Life in Omaha (in Scottsdale)

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Tuesday, March 14, 2006

Describe the Ordinary

I've been fooling around with some writing exercises in the vain hope that I might actually switch teams from the critics to the artists. One exercise was to describe the ordinary. I thought they turned out rather interesting--as exercises go.

The big chair
The arms gracefully sweep in arches, bending from the flat plane, both enclosing and projecting from the chair. At the center, the cushions wrinkle, caving into a depression, a well-worn plushness. The pillow, always studiously propped in a casual angle, suggests an excess of comfort, and indeed, that is exactly what it offers, excess. People sitting in the chair regularly toss the pillow aside, finding nowhere to comfortably place it once they have occupied the seat. Large, overstuffed and eschewing any formality, the chair aptly represents the growing size and casualness of the populace. It is the anti-antique. It will never command attention, garner awards, be praised in magazines for its elegant lines or its austere appearance. It serves to assure people that it is permissible to relax, to lounge, to do nothing because they have earned the right to be lazy in their own homes.

The cordless phone
A phone once, like many of the earlier electronic devices, attempted to hide its machinery under a skein that reflected old craftsmanship, handmade items. Indeed, the earlier phones were as much the product of cobbling together boxes and horns and cables from existing materials rather than flaunting a design of the future. The crank, the hand held earpiece, the arcane but linguistic telephone numbers were linked to humans and places, not distant factories. The princess phone exemplified this. Smooth, unassuming, designed to be an object d’art, sculpturally reclining on the surface of the glass end table, the black lacquered night table.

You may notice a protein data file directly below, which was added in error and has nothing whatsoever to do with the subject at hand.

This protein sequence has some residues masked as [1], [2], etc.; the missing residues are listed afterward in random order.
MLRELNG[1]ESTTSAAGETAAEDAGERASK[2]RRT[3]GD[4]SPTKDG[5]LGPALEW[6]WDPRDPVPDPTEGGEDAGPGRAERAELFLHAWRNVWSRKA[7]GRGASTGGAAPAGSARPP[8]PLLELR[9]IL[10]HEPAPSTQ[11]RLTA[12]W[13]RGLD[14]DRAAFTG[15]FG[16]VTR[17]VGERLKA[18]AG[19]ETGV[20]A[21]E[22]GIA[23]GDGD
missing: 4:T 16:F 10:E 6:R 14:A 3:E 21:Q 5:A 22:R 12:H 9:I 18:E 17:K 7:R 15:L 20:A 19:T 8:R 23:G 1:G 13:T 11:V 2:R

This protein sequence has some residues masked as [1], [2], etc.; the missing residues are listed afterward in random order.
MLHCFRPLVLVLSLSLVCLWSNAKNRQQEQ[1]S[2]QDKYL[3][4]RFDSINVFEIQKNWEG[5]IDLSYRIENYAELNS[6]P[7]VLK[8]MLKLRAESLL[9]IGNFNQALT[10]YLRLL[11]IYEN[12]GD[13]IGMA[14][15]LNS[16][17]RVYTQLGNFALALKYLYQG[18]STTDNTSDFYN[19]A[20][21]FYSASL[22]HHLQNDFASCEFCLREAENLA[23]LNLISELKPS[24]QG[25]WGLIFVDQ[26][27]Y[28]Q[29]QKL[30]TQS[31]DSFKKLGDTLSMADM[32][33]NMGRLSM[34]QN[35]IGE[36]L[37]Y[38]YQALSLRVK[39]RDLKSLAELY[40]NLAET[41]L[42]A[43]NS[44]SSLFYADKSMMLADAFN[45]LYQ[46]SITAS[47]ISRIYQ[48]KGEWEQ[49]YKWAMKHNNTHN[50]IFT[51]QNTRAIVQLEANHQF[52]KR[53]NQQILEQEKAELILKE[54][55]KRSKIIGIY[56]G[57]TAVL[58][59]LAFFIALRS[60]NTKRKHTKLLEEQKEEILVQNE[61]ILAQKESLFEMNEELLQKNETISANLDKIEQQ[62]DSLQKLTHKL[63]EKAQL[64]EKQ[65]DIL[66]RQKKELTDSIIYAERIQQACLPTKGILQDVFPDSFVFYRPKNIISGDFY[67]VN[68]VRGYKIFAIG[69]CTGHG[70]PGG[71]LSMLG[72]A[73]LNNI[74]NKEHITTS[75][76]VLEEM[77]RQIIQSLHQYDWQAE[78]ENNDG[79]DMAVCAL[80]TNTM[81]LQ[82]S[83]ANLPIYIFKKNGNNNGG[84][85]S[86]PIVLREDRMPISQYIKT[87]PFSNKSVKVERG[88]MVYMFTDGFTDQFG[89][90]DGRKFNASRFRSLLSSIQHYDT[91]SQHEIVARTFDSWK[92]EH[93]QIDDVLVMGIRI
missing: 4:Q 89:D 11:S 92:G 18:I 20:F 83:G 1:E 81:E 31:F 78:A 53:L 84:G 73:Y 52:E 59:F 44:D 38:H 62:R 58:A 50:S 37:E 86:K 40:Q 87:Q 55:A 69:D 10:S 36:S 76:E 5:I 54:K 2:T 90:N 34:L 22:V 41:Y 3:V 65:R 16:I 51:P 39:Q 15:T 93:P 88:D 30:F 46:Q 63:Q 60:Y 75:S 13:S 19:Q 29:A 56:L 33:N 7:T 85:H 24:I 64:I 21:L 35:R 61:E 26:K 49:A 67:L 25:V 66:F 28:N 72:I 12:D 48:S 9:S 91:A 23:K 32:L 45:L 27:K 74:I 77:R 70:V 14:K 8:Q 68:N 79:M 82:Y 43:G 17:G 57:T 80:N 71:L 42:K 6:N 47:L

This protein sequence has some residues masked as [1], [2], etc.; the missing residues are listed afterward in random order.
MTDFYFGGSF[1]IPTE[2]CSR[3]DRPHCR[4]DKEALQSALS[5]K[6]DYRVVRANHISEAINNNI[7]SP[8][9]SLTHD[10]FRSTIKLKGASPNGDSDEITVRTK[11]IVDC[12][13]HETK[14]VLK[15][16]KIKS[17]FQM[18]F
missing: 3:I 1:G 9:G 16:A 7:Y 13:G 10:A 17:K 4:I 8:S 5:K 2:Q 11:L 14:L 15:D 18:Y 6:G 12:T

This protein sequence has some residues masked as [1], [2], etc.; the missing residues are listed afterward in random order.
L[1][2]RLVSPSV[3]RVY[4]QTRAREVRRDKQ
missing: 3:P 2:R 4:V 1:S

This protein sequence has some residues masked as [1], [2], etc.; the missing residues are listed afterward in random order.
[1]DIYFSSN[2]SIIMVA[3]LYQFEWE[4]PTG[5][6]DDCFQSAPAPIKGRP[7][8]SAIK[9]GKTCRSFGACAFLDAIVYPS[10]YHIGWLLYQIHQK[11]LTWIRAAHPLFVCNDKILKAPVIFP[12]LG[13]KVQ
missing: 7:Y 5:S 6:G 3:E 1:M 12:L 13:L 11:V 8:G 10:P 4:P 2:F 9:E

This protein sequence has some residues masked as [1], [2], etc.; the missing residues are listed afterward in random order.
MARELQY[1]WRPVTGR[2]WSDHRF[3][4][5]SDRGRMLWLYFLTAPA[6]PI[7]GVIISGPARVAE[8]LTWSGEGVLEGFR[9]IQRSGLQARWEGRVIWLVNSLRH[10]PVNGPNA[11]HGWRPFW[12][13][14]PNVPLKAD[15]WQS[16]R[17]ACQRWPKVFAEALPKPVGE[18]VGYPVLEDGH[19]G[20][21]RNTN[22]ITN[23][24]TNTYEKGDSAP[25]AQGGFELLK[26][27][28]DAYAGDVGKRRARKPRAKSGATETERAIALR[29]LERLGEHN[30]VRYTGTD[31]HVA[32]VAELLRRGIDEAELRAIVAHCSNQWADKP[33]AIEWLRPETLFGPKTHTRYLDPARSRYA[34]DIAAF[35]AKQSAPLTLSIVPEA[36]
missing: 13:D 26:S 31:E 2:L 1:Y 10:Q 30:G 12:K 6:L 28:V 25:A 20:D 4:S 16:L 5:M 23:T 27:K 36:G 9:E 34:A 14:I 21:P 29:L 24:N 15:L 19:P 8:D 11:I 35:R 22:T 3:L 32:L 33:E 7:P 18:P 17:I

The cordless phone revels in its technology, making a fetish of the buttons, the chrome, the lights, the whistles, the constant evocation of black as the palette of high-tech. This particular one tattoos itself with icons of direction, indications of forward, reverse, play and stop. Each icon accompanied by tasteful labels indicating their function—redundancy necessitated by either the obscurity of the images or the imbecility of the user. The keypad continues to include both numbers and letters: the archaic phone designations of “Butterfield 8” and “Lawndale 12” however, now transformed into the trite marketing of 1-800 4 HOT SEX.

At the top of the handset, the phone insists on marketing itself by proclaiming it has “2.4 Ghz”—of memory, one presumes, I cannot recall the packaging nor the instructions. But do people seriously worry about the capacity of their answering machines? Perhaps those more in demand socially or politically than myself. Taking its cue from the hawkers of computers and their peripherals, the cordless phone participates in that common desire for more: more memory, more speed, more functions. Beneath the keypad are three more buttons offering “chan, mem and flash” (perhaps an Asian law firm of the 25th Century?). Even each of these buttons also do dual duty: “ring,” “del,” and “prog” (a jaunty name for a Spanish musician: Ring del Prog). Above the keypad, “redial” and “format” are inset gracefully in the curve of the chrome ear piece. Redial I can deduce, but format’s function has to this day escaped me. Ciela has occasionally pushed it, and eventually I have to unplug the phone in order to get it to work again. I have no idea what she formats, but the phone (and all other objects in the apartment) seem to remain in their original format, save for the phone itself no longer working. Perhaps there are two formats for the phone: format one, a sophisticated telecommunications device that can both transmit and receive messages as well as receive and record messages in the absence of a human operator; and format two, a paper weight.

(On reading these again, I'm afraid I come off as a sarcastic, poor man's version of Roland Barthes. The deleted scenes from Mythologies.)


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